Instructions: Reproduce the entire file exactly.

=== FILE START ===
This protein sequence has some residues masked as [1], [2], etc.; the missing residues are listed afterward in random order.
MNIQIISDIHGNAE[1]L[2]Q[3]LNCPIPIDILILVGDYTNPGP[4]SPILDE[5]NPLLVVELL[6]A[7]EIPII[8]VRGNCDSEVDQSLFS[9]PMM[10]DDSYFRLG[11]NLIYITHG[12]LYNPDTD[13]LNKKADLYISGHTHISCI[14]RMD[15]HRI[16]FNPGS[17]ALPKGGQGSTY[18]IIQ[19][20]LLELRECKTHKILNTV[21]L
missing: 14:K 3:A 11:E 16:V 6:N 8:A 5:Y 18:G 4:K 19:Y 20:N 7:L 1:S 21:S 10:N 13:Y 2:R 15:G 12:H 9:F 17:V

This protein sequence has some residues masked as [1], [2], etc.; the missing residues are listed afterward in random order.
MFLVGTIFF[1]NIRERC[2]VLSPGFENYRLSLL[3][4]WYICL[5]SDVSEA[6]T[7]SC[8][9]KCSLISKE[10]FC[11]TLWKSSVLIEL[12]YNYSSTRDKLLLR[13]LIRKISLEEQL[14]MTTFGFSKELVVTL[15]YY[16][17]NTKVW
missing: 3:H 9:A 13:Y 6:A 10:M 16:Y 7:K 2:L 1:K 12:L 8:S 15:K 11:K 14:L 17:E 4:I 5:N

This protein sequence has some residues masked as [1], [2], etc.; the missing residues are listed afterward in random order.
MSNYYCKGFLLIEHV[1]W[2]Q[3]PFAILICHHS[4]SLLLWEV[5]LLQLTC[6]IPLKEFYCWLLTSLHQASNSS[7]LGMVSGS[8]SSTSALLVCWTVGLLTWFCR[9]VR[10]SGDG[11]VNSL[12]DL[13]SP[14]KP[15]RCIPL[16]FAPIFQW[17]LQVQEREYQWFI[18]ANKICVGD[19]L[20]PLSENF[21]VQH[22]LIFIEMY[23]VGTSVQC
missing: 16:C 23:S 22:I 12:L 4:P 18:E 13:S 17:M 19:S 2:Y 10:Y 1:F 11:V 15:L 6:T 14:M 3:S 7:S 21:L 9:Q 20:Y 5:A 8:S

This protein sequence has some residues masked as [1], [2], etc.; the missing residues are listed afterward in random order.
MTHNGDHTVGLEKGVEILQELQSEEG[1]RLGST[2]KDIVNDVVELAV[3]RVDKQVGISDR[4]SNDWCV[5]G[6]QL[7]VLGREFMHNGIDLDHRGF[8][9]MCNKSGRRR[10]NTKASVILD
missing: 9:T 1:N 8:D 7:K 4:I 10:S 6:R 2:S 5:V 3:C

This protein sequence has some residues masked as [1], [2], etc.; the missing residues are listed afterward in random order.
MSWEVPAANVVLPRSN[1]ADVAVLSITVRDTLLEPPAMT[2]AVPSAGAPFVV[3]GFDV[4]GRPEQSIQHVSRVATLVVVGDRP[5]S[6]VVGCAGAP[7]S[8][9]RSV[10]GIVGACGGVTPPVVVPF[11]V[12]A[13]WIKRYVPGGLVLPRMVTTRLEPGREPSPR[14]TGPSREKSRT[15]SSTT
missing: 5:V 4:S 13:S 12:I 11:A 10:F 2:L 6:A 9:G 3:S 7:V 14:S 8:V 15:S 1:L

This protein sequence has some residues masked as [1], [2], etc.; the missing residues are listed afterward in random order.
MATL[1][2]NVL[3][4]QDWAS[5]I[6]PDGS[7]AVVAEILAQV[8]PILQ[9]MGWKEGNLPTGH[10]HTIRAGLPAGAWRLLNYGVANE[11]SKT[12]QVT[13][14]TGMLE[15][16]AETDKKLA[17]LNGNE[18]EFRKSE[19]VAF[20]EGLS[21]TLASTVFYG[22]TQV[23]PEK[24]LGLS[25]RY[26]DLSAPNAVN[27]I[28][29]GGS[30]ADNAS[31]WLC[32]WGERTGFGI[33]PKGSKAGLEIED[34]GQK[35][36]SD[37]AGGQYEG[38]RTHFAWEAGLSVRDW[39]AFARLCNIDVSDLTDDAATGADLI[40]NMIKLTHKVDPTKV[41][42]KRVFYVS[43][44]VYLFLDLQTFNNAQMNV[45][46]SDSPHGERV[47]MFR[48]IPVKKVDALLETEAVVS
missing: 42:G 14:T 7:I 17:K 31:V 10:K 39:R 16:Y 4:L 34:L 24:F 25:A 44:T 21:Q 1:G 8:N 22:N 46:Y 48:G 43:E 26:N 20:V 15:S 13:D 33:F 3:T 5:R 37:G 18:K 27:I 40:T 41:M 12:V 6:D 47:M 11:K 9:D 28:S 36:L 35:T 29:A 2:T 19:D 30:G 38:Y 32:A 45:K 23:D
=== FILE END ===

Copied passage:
This protein sequence has some residues masked as [1], [2], etc.; the missing residues are listed afterward in random order.
MNIQIISDIHGNAE[1]L[2]Q[3]LNCPIPIDILILVGDYTNPGP[4]SPILDE[5]NPLLVVELL[6]A[7]EIPII[8]VRGNCDSEVDQSLFS[9]PMM[10]DDSYFRLG[11]NLIYITHG[12]LYNPDTD[13]LNKKADLYISGHTHISCI[14]RMD[15]HRI[16]FNPGS[17]ALPKGGQGSTY[18]IIQ[19][20]LLELRECKTHKILNTV[21]L
missing: 14:K 3:A 11:E 16:V 6:N 8:A 5:Y 18:G 4:K 19:Y 20:N 7:L 1:S 21:S 10:N 13:Y 2:R 15:G 12:H 9:F 17:V

This protein sequence has some residues masked as [1], [2], etc.; the missing residues are listed afterward in random order.
MFLVGTIFF[1]NIRERC[2]VLSPGFENYRLSLL[3][4]WYICL[5]SDVSEA[6]T[7]SC[8][9]KCSLISKE[10]FC[11]TLWKSSVLIEL[12]YNYSSTRDKLLLR[13]LIRKISLEEQL[14]MTTFGFSKELVVTL[15]YY[16][17]NTKVW
missing: 3:H 9:A 13:Y 6:A 10:M 16:Y 7:K 2:L 1:K 12:L 8:S 15:K 11:K 14:L 17:E 4:I 5:N

This protein sequence has some residues masked as [1], [2], etc.; the missing residues are listed afterward in random order.
MSNYYCKGFLLIEHV[1]W[2]Q[3]PFAILICHHS[4]SLLLWEV[5]LLQLTC[6]IPLKEFYCWLLTSLHQASNSS[7]LGMVSGS[8]SSTSALLVCWTVGLLTWFCR[9]VR[10]SGDG[11]VNSL[12]DL[13]SP[14]KP[15]RCIPL[16]FAPIFQW[17]LQVQEREYQWFI[18]ANKICVGD[19]L[20]PLSENF[21]VQH[22]LIFIEMY[23]VGTSVQC
missing: 16:C 23:S 22:I 12:L 4:P 18:E 13:S 17:M 19:S 2:Y 10:Y 1:F 11:V 15:L 6:T 14:M 3:S 7:S 21:L 9:Q 20:Y 5:A 8:S

This protein sequence has some residues masked as [1], [2], etc.; the missing residues are listed afterward in random order.
MTHNGDHTVGLEKGVEILQELQSEEG[1]RLGST[2]KDIVNDVVELAV[3]RVDKQVGISDR[4]SNDWCV[5]G[6]QL[7]VLGREFMHNGIDLDHRGF[8][9]MCNKSGRRR[10]NTKASVILD
missing: 9:T 1:N 8:D 7:K 4:I 10:S 6:R 2:S 5:V 3:C

This protein sequence has some residues masked as [1], [2], etc.; the missing residues are listed afterward in random order.
MSWEVPAANVVLPRSN[1]ADVAVLSITVRDTLLEPPAMT[2]AVPSAGAPFVV[3]GFDV[4]GRPEQSIQHVSRVATLVVVGDRP[5]S[6]VVGCAGAP[7]S[8][9]RSV[10]GIVGACGGVTPPVVVPF[11]V[12]A[13]WIKRYVPGGLVLPRMVTTRLEPGREPSPR[14]TGPSREKSRT[15]SSTT
missing: 5:V 4:S 13:S 12:I 11:A 10:F 2:L 6:A 9:G 3:S 7:V 14:S 8:V 15:S 1:L

This protein sequence has some residues masked as [1], [2], etc.; the missing residues are listed afterward in random order.
MATL[1][2]NVL[3][4]QDWAS[5]I[6]PDGS[7]AVVAEILAQV[8]PILQ[9]MGWKEGNLPTGH[10]HTIRAGLPAGAWRLLNYGVANE[11]SKT[12]QVT[13][14]TGMLE[15][16]AETDKKLA[17]LNGNE[18]EFRKSE[19]VAF[20]EGLS[21]TLASTVFYG[22]TQV[23]PEK[24]LGLS[25]RY[26]DLSAPNAVN[27]I[28][29]GGS[30]ADNAS[31]WLC[32]WGERTGFGI[33]PKGSKAGLEIED[34]GQK[35][36]SD[37]AGGQYEG[38]RTHFAWEAGLSVRDW[39]AFARLCNIDVSDLTDDAATGADLI[40]NMIKLTHKVDPTKV[41][42]KRVFYVS[43][44]VYLFLDLQTFNNAQMNV[45][46]SDSPHGERV[47]MFR[48]IPVKKVDALLETEAVVS
missing: 42:G 14:T 7:I 17:K 31:V 10:K 39:R 16:Y 4:L 34:L 24:F 25:A 44:T 21:Q 1:G 8:N 22:N 46:Y 48:G 43:E 26:N 20:V 15:S 13:D 33:F 3:T 5:R 37:G 18:K 27:I 40:T 41:M 12:V 6:D 47:M 11:K 9:D 28:S 36:L 35:T 29:A 2:T 19:D 30:G 38:Y 32:A 45:K 23:D